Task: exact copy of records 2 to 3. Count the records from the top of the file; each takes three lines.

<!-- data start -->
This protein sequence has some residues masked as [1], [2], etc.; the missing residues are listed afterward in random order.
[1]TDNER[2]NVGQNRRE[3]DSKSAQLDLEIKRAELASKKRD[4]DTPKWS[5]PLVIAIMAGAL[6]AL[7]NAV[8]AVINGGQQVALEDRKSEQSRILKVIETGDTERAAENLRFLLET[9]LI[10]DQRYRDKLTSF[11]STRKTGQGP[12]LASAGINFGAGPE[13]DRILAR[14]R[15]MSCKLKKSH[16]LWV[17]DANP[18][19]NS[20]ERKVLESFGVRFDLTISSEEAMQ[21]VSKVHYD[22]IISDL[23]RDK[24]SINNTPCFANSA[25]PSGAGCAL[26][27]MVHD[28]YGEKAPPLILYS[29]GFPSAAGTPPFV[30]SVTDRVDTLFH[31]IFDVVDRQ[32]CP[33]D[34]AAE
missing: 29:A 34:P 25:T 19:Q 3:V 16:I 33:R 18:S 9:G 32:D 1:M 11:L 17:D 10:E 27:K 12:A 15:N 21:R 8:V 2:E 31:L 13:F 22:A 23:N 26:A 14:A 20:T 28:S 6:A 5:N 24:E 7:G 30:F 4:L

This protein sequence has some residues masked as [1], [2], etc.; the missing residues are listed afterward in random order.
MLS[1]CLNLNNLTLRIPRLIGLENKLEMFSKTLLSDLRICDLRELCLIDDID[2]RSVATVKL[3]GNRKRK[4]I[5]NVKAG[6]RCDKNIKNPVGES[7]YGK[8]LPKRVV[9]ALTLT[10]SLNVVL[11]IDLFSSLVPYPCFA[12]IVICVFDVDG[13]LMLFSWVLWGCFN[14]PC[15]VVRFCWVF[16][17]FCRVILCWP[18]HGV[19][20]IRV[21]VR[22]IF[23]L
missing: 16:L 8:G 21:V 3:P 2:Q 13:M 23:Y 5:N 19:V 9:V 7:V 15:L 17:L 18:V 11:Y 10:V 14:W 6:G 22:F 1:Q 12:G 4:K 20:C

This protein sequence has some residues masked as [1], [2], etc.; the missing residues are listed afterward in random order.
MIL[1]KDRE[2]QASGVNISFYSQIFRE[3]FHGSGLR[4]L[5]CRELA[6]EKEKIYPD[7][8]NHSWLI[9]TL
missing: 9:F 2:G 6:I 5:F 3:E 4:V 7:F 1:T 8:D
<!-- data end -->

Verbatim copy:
This protein sequence has some residues masked as [1], [2], etc.; the missing residues are listed afterward in random order.
MLS[1]CLNLNNLTLRIPRLIGLENKLEMFSKTLLSDLRICDLRELCLIDDID[2]RSVATVKL[3]GNRKRK[4]I[5]NVKAG[6]RCDKNIKNPVGES[7]YGK[8]LPKRVV[9]ALTLT[10]SLNVVL[11]IDLFSSLVPYPCFA[12]IVICVFDVDG[13]LMLFSWVLWGCFN[14]PC[15]VVRFCWVF[16][17]FCRVILCWP[18]HGV[19][20]IRV[21]VR[22]IF[23]L
missing: 16:L 8:G 21:V 3:P 2:Q 13:M 23:Y 5:N 19:V 9:V 7:V 15:L 17:L 18:V 11:Y 10:V 14:W 6:G 22:F 1:Q 12:G 4:K 20:C

This protein sequence has some residues masked as [1], [2], etc.; the missing residues are listed afterward in random order.
MIL[1]KDRE[2]QASGVNISFYSQIFRE[3]FHGSGLR[4]L[5]CRELA[6]EKEKIYPD[7][8]NHSWLI[9]TL
missing: 9:F 2:G 6:I 5:F 3:E 4:V 7:F 1:T 8:D